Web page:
Science Related Activities

Following are some activities relating to science.
The items marked with are the contributions of the Summer 2000 participants.

Contents of this Page
Heroes Water Engine
Archimedes Principle
Half-Life Activity

Heroes Water Engine



  • The students will find the mean.
  • The students will predict the actions of the can.
  • The students will recognize science variables.
Time 90 minutes

Materials for each studentFor each group
1 sticker1 bucket of water
2 pop cans (cleaned and empty with tabs)different size nails
1 meter long of fishing wire-narrow
1 fishing swivel-wide   
1 standard nail
1 permanent marker

Focus  Tell the story of Hero and how he made an engine which was a demonstration of Newton's third law of motion.

Guided Practice
Make the water engine with the students.

  1. Tie one end of the fishing wire to the loop end of the swivel.
  2. Carefully lift the tab of the can that stands vertically and put the clip end of the swivel to the hole of the tab.
  3. Trace the bottom of the can on the piece of paper.
  4. From that circle, find the diameter of the circle horizontal and vertical. Make a quick reference of perpendicular. Lines need to exceed the circle.
  5. Place the can back on the circle. The line tells you where to place a dot. It needs to be just above the bottom. Indicate the dots with a marker. *All dots need to be the same distance above the bottom.
  6. Puncture the can with the standard nail on the dots then gently lay the nail down on the right side of the can. You will have a hole with a slide. *The slide must be in the same direction.
  7. Place a sticker above one hole.
Immerse the can in the bucket of water until the can is full.

With the wire, pull the can out of the water. Two people in the group count the number of cycles the can makes by counting the sticker. Team members cannot move from where they are standing.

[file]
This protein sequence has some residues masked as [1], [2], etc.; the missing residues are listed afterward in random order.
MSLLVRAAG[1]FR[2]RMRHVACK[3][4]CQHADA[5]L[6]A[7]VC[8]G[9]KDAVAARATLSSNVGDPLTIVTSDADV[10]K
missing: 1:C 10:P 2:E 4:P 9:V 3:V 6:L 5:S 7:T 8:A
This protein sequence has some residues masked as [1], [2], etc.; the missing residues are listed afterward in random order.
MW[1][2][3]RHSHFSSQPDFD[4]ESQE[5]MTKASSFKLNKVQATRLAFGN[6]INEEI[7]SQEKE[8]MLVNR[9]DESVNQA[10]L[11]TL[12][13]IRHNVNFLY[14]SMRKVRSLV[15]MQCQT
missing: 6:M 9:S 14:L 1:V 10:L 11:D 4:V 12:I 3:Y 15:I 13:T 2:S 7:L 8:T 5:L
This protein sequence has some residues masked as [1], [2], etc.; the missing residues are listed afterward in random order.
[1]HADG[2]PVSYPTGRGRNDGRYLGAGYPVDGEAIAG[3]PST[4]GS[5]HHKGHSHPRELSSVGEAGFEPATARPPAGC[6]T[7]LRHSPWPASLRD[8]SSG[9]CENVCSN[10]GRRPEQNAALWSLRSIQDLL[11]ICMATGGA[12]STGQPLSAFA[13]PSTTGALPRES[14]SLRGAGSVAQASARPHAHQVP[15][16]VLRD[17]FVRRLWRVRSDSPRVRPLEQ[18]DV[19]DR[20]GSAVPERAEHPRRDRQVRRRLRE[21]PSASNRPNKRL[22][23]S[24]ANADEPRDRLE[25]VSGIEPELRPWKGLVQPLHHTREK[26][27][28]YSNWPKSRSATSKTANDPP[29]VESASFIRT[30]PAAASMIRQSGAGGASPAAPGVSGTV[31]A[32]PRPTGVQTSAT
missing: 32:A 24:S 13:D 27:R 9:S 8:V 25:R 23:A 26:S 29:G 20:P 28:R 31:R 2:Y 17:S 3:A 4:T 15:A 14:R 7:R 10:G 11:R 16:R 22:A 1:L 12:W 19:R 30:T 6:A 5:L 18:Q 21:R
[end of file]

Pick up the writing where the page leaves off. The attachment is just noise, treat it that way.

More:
Do 3 trials of each can from each group member and find the mean from all the trials, then do a classroom mean.

Independent Practice
Tell each group to change one thing (the size of the holes, the direction of the slide, etc) to each can in the group and make observations and find the mean in each can.

What are your variables? To build a "perfect" water engine, what do you need to consider while constructing it?

Contributed by Tina Gonzales

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Archimedes Principle


Classroom Activity

Objective: To observe how objects weight changes when submerged.

Scientific concepts: Density and buoyancy


  • 5 film canisters
  • 8 pennies
  • 2 spring scales
  • string
  • rubber bands or tape


  1. Tape together 4 film canisters, 2 canisters on the diagonal facing up and the other 2 facing down.
  2. Attach a string to the group of 4 canisters.
  3. Add 2 pennies each to two of the canisters.
  4. Fill canisters with water and cap.
  5. Attach a string to a single canister and add the same number of pennies (4) to it, fill with water and cap it.
  6. Suspend both of these objects from a spring scale , keeping both objects under water.